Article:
Although a number of minor galaxies lodge closer to our Milky Way galaxy, the Andromeda galaxy is the closest major galaxy. Excluding the Large and Small Magellanic Clouds (which we can’t see from our northerly latitudes), the Andromeda galaxy is the brightest galaxy in all the heavens. It’s the most distant thing you can see with your unaided eye, a smudge of light larger than a full moon.
The Andromeda galaxy and our Milky Way galaxy reign as the two most massive and dominant galaxies within the Local Group of Galaxies. The Andromeda Galaxy is the largest galaxy of the Local Group, which, in addition to the Milky Way, also contains the Triangulum Galaxy, and about 30 other smaller galaxies. Both the Milky Way and the Andromeda galaxies lay claim to about a dozen satellite galaxies. Both are some 100,000 light-years across, containing enough mass to make billions of stars.
At one time, the Great Andromeda galaxy was called the Great Andromeda nebula. Astronomers thought this patch of light was composed of glowing gases, or was perhaps a solar system in the process of formation. It wasn’t until the 20th century that astronomers were able to resolve the Andromeda spiral nebula into individual stars.
This discovery lead to a controversy about whether the Andromeda spiral nebula and other spiral nebulae lie within or outside the Milky Way. In the 1920′s Edwin Hubble finally put the matter to rest, when he used Cepheid variable stars within the Andromeda galaxy to determine that it is indeed an island universe residing beyond the bounds of the Milky Way galaxy.
How to find the Andromeda Galaxy. From mid-northern latitudes, you can see M31 – also called the Andromeda galaxy – for at least part of every night, all year long. But most people see the galaxy first in autumn, when it’s high enough in the sky to be seen from nightfall till daybreak. In late September and early October, the Andromeda galaxy shines in your eastern sky at nightfall, swings high overhead around midnight (1 a.m. daylight saving time) and stands rather high in the west at the onset of morning dawn. Winter evenings are also good for viewing the Andromeda galaxy.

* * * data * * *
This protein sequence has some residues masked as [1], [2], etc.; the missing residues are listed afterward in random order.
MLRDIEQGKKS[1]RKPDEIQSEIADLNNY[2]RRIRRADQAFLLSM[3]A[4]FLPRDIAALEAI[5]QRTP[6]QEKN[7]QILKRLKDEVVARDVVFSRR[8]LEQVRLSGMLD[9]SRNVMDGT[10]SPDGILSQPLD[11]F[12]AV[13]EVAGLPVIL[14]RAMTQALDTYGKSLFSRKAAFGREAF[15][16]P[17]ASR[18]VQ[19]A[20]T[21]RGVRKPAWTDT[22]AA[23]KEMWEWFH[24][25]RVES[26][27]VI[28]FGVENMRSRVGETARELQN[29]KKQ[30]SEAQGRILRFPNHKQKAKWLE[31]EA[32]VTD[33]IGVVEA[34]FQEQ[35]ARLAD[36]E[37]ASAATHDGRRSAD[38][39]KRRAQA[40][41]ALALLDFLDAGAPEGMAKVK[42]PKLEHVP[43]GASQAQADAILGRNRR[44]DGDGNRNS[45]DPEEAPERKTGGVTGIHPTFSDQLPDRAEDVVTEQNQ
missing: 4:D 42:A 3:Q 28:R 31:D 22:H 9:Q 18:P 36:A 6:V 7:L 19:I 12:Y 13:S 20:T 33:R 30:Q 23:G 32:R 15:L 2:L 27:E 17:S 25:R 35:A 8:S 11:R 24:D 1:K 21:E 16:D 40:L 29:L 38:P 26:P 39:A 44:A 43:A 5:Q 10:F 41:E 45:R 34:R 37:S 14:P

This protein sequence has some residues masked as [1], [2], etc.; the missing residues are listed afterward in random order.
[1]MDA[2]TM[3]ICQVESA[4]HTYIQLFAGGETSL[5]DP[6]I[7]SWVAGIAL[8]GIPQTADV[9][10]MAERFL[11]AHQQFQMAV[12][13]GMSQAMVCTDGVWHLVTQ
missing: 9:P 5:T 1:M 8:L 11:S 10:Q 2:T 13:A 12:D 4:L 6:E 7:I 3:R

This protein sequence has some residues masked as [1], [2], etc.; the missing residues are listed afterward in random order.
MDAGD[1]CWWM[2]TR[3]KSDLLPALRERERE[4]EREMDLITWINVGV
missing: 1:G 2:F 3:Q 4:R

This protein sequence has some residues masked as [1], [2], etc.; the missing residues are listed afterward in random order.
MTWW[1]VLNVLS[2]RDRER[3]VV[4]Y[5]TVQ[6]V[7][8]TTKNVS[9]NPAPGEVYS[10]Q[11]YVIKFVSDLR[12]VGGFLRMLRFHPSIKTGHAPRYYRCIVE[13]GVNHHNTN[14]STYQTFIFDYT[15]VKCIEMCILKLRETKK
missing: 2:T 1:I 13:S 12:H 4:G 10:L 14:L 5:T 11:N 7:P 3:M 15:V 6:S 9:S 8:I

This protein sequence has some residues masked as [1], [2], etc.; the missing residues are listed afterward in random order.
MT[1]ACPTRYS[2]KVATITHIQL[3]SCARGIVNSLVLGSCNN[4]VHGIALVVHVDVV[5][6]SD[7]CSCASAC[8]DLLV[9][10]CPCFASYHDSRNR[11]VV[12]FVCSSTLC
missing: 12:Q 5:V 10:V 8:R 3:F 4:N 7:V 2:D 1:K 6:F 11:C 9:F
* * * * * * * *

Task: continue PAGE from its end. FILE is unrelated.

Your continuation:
If you are far from city lights, and it’s a moonless night – and you’re looking on an autumn or winter evening – it’s possible you’ll simply notice the galaxy in your night sky. It’s looks like a hazy patch in the sky, as wide across as a full moon.
But if you look, and don’t see the galaxy – yet you know you’re looking at a time when it’s above the horizon – you can star-hop to find the galaxy. You’ll be hopping to the Andromeda galaxy from the Great Square of Pegasus. In autumn, the Great Square of Pegasus looks like a great big baseball diamond in the eastern sky. Envision the bottom star of the Square’s four stars as home plate, then draw an imaginary line from the “first base” star though the “third base” star to locate two streamers of stars flying away from the Great Square. These stars belong to the constellation Andromeda the Princess.
On each streamer, go two stars north (left) of the third base star, locating the stars Mirach and Mu Andromedae. Draw a line from Mirach through Mu Andromedae, going twice the Mirach/Mu Andromedae distance. You’ve just landed on the Andromeda galaxy, which looks like a smudge of light to the unaided eye. If you can’t see the Andromeda galaxy with the eye alone, by all means use binoculars.
At 2.3 million light-years, the Great Andromeda galaxy (Messier 31) rates as one of the most distant objects you can see with the unaided eye. It is also the closest and brightest spiral galaxy to our Milky Way galaxy.
The Andromeda galaxy (M31) is at RA: 0h 42.7m; Dec: 41o 16′ north